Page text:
Monday, June 26, 2006

I'll Follow the "Sonny" ...















I finished the first draft, I've finished the revisions. Now I need to make the play work.

There are two problems with the script:

First, the "gimmick" of the play is that Sonny undergoes these identity shifts at moments of confusion. Something happens, and his Dad tags Sonny out and takes over the scene. Sonny's fiance Luci does not notice the physical change, and continues the scene as if nothing happened. Sonny struggles for control and kicks his Dad out of the acting area. Another moment of confusion occurs and Sonny's Mom takes over, etc. If this remains a "gimmick" and not a driving force in the play, the whole thing is going to suck.

Just as an actor has to fully commit to her choices in order to render a successful performance, so too does a playwright have to fully commit to his choices. You can tell instantly if a choice is arbitrary and tacked on. I don't think we typically look at the actual script in this way, but it's an obvious point of analysis once you do. One of my jobs for the next draft to make sure I've fully committed to this "identity shift" choice and really go for broke with it.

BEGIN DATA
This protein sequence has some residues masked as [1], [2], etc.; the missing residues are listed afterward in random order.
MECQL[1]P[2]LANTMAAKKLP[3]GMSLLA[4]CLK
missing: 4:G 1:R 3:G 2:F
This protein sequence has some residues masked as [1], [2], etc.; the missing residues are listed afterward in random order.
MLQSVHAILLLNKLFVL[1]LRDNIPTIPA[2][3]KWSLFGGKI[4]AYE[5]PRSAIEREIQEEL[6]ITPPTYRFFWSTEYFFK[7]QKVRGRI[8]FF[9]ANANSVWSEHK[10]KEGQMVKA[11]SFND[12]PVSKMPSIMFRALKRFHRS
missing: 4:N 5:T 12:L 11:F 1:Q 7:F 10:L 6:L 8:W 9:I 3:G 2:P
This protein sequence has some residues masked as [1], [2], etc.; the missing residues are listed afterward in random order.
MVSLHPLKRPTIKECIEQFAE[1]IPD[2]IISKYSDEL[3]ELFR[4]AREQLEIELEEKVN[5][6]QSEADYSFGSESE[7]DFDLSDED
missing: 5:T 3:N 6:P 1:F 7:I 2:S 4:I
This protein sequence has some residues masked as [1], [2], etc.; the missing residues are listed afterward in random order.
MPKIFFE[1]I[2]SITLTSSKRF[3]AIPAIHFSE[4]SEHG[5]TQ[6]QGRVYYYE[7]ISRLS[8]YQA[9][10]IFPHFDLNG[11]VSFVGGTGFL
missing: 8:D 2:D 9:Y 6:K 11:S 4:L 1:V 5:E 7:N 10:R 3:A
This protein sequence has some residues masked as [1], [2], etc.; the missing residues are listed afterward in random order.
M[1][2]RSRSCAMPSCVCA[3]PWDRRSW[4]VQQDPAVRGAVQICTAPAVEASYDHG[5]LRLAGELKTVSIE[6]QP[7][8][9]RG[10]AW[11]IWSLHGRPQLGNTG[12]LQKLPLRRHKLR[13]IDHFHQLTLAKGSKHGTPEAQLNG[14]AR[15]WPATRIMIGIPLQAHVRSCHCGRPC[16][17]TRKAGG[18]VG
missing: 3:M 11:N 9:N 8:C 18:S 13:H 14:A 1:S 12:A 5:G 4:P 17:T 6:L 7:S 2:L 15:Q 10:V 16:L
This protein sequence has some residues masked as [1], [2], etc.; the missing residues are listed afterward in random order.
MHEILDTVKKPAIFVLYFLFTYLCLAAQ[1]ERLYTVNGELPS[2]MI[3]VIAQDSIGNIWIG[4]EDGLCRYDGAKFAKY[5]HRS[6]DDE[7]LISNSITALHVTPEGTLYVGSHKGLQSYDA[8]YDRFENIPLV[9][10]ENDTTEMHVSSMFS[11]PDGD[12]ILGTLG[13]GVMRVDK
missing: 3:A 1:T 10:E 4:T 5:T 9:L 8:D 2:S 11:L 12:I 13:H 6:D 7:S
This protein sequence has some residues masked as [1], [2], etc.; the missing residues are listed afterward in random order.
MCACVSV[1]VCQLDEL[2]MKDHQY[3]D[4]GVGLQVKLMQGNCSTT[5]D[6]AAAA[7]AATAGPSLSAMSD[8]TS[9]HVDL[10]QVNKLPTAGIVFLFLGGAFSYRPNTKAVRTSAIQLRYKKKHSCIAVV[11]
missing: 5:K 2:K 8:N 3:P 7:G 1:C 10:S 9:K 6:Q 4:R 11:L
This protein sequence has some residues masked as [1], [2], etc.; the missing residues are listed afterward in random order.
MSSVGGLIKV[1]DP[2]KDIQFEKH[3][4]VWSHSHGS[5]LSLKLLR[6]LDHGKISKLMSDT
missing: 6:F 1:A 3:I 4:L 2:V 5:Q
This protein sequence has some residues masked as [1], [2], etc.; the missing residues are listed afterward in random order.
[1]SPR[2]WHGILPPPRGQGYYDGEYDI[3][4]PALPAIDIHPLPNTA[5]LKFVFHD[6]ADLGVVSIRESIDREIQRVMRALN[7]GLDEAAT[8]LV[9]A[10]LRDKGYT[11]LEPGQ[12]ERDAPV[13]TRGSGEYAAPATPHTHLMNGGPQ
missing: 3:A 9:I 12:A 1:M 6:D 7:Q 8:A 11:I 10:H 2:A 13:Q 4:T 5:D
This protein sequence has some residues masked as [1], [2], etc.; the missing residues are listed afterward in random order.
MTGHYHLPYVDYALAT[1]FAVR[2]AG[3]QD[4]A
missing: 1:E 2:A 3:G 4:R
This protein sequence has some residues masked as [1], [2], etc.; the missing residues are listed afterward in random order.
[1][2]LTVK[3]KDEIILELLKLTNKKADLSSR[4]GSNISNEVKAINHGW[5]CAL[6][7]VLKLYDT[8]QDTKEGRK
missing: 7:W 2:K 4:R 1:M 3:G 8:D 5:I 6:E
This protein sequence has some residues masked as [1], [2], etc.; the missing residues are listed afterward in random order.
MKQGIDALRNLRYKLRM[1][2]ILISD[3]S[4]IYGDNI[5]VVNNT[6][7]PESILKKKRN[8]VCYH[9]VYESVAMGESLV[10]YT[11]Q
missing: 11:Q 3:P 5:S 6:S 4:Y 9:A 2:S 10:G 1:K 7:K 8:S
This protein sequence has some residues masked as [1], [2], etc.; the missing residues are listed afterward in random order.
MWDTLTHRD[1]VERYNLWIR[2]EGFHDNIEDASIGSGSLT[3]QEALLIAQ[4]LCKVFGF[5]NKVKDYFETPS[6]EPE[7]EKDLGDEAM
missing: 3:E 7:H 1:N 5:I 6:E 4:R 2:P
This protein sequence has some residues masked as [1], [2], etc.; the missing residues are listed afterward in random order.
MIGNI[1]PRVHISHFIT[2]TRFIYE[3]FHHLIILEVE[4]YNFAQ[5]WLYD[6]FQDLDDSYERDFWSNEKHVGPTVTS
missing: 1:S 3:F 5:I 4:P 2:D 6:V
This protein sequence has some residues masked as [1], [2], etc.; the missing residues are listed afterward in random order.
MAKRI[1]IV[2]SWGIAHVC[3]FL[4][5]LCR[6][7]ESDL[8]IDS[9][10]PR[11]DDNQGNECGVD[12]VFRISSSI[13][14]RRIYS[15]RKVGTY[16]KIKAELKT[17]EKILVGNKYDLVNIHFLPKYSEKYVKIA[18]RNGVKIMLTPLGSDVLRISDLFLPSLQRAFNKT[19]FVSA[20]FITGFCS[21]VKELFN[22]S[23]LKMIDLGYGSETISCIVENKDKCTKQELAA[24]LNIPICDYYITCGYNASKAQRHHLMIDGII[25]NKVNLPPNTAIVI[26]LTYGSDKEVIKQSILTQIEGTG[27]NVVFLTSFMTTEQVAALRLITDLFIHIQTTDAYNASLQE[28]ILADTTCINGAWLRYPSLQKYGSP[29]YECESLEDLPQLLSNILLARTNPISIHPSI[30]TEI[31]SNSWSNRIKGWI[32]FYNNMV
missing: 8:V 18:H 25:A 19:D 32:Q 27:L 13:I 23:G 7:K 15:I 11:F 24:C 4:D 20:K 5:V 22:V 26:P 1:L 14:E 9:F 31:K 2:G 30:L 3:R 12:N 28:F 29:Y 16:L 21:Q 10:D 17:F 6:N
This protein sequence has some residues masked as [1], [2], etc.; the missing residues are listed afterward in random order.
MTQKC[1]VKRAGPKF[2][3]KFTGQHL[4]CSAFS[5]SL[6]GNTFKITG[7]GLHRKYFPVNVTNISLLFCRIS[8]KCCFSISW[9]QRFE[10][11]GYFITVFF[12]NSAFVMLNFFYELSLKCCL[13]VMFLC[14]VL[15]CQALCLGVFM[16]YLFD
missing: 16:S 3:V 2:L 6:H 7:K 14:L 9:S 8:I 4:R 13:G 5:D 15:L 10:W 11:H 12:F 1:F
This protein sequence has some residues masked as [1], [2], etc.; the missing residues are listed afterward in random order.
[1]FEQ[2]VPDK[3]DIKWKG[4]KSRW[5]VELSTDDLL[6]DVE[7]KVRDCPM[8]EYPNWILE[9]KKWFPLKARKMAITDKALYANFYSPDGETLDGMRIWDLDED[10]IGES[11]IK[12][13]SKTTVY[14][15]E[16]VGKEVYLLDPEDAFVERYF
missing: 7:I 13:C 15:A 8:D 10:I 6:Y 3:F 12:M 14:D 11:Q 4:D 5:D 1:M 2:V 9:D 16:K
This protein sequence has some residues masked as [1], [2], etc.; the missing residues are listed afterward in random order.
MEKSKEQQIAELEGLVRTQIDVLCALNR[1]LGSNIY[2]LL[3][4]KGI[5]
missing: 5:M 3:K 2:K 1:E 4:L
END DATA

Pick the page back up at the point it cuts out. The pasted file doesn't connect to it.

Second, The play dies after the halfway point. The reason is simple: Sonny isn't fighting for anything, he's fighting against his parents. Fighting for is stronger than fighting against. (For instance: In Braveheart, William Wallace fought for Scotland, not against the English. It didn't matter who the invading force was, they were invading his homeland! Compare this to Troy, where Achilles fights against Troy. He has nothing to fight for. There's nothing at stake -- it's boring. The movie picks up after the death of his cousin -- now he has something to fight for.)

Sonny has to fight for his relationship with Luci. The play deals with how all the garbage we carry around with us (in this case, the habits and manners of our parents) can affect the choices we make. Sonny needs to fight through that garbage, not against it.

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